For all their disagreements, however, both groups need each other. What united the crowd in Porto Alegre was not only the slogan “Another world is possible!” It was also the conviction that the existing world is unacceptable. The crisis in Argentina proved that things are not going to stay where they are now. This explains the popularity of the Porto Alegre Forum. New ideas are needed, and the economic dogmas of the 1990s need to be questioned globally.

Unlike protests against one or another move by the financial elites, the forum in Porto Alegre was not aimed at any particular “local” adversary. It was meant to oppose the system as a whole. In this, however paradoxical it might seem, lay the problem of the World Social Forum. On the one hand, participants needed not just to criticise the policies of the financial institutions, but to put forward alternatives.

On the other hand, efforts to take a “constructive approach” were often interpreted as moderation. The triumph of moderation would mean the end of the movement. It was precisely after the impotence and degeneracy of the “moderate” left became blindingly obvious that the “anti-globalist” protests began.

In the epoch of neoliberalism, moderate reformism is impossible. Neither the political nor the social space for it exists. Workers are having to contend with shameless and irresponsible elites which of their very nature are incapable of social partnership. The compromises of the mid-twentieth century were achieved not through negotiations or through “constructive suggestions” from the working class, but through bitter struggles whose outcome was a changed relationship of forces in society, and the defeat of the most reactionary sectors of the bourgeoisie.

Since then, however, the situation has changed. Neoliberalism represents a comeback by the worst elements of capital – worst in moral terms, as well as everything else. When the movement falls into the trap of “moderation”, it risks paralysing itself, doing what could not be achieved either by the police repression in Goteborg and Genoa or by the psychological pressure that followed September 11.

Meanwhile, the trap at the World Social Forum did not materialise all by itself. The presence of numerous ministers and deputies representing the “left-wing” government of France was no accident. This government, which has implemented policies of privatisation and deregulation no less zealously than any set of right-wingers, turned up at a forum where alternatives to these policies were meant to be worked out. If you can’t beat ’em, join ’em!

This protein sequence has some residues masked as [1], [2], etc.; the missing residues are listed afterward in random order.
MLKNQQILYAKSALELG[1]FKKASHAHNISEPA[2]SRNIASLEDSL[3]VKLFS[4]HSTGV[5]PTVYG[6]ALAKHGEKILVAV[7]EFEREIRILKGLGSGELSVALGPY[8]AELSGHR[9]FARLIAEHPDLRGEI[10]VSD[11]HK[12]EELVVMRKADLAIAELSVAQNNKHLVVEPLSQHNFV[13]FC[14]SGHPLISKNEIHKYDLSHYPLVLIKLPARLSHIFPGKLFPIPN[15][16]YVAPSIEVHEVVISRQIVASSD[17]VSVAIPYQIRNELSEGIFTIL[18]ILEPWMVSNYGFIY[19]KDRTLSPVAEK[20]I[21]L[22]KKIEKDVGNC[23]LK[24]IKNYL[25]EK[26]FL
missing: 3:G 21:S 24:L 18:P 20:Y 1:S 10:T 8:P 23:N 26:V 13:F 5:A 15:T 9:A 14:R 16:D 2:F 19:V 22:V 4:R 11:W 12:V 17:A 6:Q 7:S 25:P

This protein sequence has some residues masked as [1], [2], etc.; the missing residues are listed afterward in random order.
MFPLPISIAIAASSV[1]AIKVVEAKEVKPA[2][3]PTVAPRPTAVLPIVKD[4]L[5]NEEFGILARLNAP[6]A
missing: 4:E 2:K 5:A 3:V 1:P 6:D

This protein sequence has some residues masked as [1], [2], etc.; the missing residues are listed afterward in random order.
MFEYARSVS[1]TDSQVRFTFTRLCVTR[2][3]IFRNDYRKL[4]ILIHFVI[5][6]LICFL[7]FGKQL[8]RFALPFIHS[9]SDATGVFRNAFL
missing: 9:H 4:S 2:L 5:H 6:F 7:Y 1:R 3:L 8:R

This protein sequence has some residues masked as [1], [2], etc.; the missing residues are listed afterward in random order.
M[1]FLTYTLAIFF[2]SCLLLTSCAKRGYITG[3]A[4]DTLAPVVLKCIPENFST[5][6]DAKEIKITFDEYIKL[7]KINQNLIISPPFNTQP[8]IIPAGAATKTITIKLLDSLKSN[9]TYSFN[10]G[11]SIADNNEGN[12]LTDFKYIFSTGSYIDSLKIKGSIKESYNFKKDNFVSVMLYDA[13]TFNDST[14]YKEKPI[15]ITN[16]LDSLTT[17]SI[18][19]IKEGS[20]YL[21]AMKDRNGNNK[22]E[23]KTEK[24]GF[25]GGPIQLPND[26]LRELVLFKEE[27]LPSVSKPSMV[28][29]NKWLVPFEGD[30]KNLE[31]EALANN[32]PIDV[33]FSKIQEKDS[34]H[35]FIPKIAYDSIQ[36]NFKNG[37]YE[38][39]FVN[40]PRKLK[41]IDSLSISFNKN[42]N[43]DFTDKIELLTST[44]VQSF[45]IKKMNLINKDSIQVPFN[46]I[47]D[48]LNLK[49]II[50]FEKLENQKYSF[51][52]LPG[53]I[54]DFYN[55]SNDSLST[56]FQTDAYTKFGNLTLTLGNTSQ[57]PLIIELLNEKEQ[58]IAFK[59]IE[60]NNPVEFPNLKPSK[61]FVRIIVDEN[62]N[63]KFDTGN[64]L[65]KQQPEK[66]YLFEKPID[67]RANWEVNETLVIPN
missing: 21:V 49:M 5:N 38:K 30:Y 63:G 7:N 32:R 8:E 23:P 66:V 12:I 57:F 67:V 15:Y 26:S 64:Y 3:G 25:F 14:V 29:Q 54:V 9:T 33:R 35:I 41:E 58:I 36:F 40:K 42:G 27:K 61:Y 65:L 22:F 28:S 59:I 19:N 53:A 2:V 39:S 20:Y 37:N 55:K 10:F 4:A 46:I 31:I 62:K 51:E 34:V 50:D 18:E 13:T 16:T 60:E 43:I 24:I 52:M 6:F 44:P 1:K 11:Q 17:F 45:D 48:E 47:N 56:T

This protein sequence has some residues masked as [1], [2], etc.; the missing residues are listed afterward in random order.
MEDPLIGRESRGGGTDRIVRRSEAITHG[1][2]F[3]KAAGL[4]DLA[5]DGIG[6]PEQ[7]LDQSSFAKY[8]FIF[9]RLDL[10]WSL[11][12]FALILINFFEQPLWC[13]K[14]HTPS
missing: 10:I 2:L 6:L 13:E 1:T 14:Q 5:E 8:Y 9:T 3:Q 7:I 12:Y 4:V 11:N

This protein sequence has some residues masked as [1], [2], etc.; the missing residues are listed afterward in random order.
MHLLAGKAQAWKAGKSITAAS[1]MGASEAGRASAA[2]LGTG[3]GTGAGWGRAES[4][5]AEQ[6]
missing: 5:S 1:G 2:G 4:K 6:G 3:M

The answer from the French students at the Forum was a pie thrown in the face of one of “their” ministers. This, of course, proves that despite everything, the culture born in May 1968 is still alive. Nevertheless, the left needs to work out more serious responses to this kind of challenge from “moderation”.

The movement, quite simply, is obliged to formulate its own reformist initiatives, but radical initiatives closely linked to our anti-capitalist and anti-bourgeois values. The elites put up with discussions on taxes and regulation in more or less tranquil fashion, but fly into a rage when the talk gets around to property. This question needs to go back on the agenda.

While adjustments to the tax system were being discussed in the seminars, in Buenos Aires popular committees were calling for the nationalisation of the banks. In California after the energy scandals of 2001, the activists of Global Exchange began a campaign for “public power” – the nationalisation of the energy industry.

The task is to combine the demand for public property with the ideas of an alternative economy of participation, cooperation and democracy, the ideas that prevail in the ranks of the new radical movement. Unless we do this, the hopes aroused by Porto Alegre will be betrayed. A different world will not necessarily be a better one, but this depends very much on us.

The capacity of today’s popular movements to change things will be tested in the near future. But it was because of the popular mobilisations of the past that we have parliaments, electoral rights and political democracy. This allows us to hope that economic democracy is also possible.